Craig Morris , September 27, 2019

Wild Alaska Pollock: All Upside

A few weeks ago, a friend of mine from the protein industry was on a panel with the Chief Marketing Officer for Impossible Foods—creator of the now-famous “Impossible Burger.” The CMO candidly said that their marketing angle is not one of healthfulness or wellness, but rather one of sustainability: that feeding plants to people is much better for our planet Earth than feeding animals to them.

The traditional agricultural industries, where I grew up, from beef, to pork to dairy, have been in the trenches duking it out with plant-based beverages, and most recently meats, for several years. They’ve been put squarely on the defensive and are losing ground…fast.

I often marvel about how seafood—and Wild Alaska Pollock specifically—have the exact opposite problem. We’re not fighting to make up ground stolen by new proteins with a better story. Quite the contrary, seafood has the benefit of getting to play offense, to be proactive, to be disruptive.

My career has been dotted with lessons learned, mistakes I’ve watched traditional agriculture make time and again. Not being bold. A lack of calculated risks. Using marketing as a band-aid to mask over a failure to evolve. Failure to pick battles wisely. I carry those hard-witnessed lessons with me to this industry, with every hope and confidence that we can avoid a similar fate.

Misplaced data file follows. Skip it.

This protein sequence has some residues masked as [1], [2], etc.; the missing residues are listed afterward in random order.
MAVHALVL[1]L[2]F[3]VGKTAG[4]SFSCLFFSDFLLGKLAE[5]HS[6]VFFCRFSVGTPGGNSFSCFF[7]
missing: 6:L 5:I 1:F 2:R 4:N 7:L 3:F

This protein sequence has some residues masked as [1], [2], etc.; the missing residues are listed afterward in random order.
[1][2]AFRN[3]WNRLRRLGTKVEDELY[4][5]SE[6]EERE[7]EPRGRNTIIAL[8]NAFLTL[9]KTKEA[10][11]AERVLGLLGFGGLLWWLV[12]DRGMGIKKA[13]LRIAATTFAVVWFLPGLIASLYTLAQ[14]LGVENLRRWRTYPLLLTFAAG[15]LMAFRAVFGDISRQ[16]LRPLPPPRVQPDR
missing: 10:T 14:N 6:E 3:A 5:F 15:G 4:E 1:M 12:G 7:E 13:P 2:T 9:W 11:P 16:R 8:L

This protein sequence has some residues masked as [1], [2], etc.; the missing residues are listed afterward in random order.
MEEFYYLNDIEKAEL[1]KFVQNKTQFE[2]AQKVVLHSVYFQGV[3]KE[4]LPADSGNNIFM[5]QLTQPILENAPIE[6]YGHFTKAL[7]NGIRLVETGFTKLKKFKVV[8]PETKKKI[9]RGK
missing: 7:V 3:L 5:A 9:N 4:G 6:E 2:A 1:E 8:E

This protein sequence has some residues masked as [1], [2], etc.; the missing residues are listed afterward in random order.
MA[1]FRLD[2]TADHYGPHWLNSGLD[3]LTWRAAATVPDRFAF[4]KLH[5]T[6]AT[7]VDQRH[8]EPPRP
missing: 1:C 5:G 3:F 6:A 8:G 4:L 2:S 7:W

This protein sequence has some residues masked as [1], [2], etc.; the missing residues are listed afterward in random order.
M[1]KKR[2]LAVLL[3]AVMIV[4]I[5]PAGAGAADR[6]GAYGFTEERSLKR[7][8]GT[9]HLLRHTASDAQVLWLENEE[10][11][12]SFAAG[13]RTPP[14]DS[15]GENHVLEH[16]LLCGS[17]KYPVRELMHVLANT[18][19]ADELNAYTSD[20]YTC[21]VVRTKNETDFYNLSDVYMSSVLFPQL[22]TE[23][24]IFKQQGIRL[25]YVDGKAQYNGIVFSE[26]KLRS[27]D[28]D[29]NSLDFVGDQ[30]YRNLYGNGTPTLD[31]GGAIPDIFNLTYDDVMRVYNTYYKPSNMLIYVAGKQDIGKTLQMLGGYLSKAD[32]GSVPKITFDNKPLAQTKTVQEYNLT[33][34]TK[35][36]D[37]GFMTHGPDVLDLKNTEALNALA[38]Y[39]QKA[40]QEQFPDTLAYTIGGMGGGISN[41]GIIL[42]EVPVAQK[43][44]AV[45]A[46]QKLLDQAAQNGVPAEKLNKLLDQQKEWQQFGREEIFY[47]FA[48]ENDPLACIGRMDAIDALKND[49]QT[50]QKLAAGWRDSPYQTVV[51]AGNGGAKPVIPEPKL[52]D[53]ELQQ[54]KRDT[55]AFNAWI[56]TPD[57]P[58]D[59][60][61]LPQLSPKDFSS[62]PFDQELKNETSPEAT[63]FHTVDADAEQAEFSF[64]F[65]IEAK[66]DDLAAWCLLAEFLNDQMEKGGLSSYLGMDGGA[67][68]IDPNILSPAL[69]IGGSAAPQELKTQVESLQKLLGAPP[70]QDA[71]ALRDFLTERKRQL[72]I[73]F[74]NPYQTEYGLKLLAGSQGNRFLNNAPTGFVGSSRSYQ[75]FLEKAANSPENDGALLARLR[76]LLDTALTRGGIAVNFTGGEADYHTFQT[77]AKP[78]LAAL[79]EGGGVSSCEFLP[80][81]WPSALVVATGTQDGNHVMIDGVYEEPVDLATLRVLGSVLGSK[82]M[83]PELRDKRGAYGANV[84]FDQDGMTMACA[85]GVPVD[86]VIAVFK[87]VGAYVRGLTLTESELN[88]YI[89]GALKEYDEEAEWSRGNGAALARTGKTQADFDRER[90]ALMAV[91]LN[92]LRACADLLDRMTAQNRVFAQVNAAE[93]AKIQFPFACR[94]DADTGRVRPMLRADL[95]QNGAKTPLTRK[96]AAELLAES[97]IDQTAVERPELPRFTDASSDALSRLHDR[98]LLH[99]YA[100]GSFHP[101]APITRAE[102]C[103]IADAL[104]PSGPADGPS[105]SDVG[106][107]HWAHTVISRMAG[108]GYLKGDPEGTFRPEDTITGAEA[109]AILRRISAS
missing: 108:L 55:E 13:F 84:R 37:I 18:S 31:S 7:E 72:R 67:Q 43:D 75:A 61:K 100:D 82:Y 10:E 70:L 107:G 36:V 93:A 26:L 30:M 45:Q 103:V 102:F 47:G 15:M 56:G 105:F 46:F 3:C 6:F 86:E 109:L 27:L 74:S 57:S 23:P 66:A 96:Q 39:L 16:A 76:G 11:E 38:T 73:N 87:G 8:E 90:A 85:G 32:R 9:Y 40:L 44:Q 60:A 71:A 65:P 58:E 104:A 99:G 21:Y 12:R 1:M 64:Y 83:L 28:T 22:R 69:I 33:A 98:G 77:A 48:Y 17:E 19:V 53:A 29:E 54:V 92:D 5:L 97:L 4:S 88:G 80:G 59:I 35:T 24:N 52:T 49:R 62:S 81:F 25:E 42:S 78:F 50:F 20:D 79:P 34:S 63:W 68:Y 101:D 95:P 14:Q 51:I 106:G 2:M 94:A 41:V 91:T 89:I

In a few weeks, many of you will join me at the World Trade Center Seattle for our first-ever Wild Alaska Pollock industry Annual Meeting. We’ll use this time to talk about what I call the “all upside” our industry has in front of it: the enormous opportunities we have to seize upon, collectively. It’s also a time for us to celebrate the name that Wild Alaska Pollock has begun to build for itself.

As I see it, we have two great tasks in front of us: first, to make Wild Alaska Pollock an irreplaceable household name with such unsurpassed consumer demand that none of our current customers can bear to replace us with any old generic whitefish. And second, to continue to take risks and innovate, looking for new ways to deliver value by bringing Wild Alaska Pollock to new consumers in endless new ways.

I know we’re up to these two great tasks and I’m excited to figure out how we tackle them, together. Yes, we may have to play some defense from time to time, but in my view—the sky’s the limit to how high we can fly.

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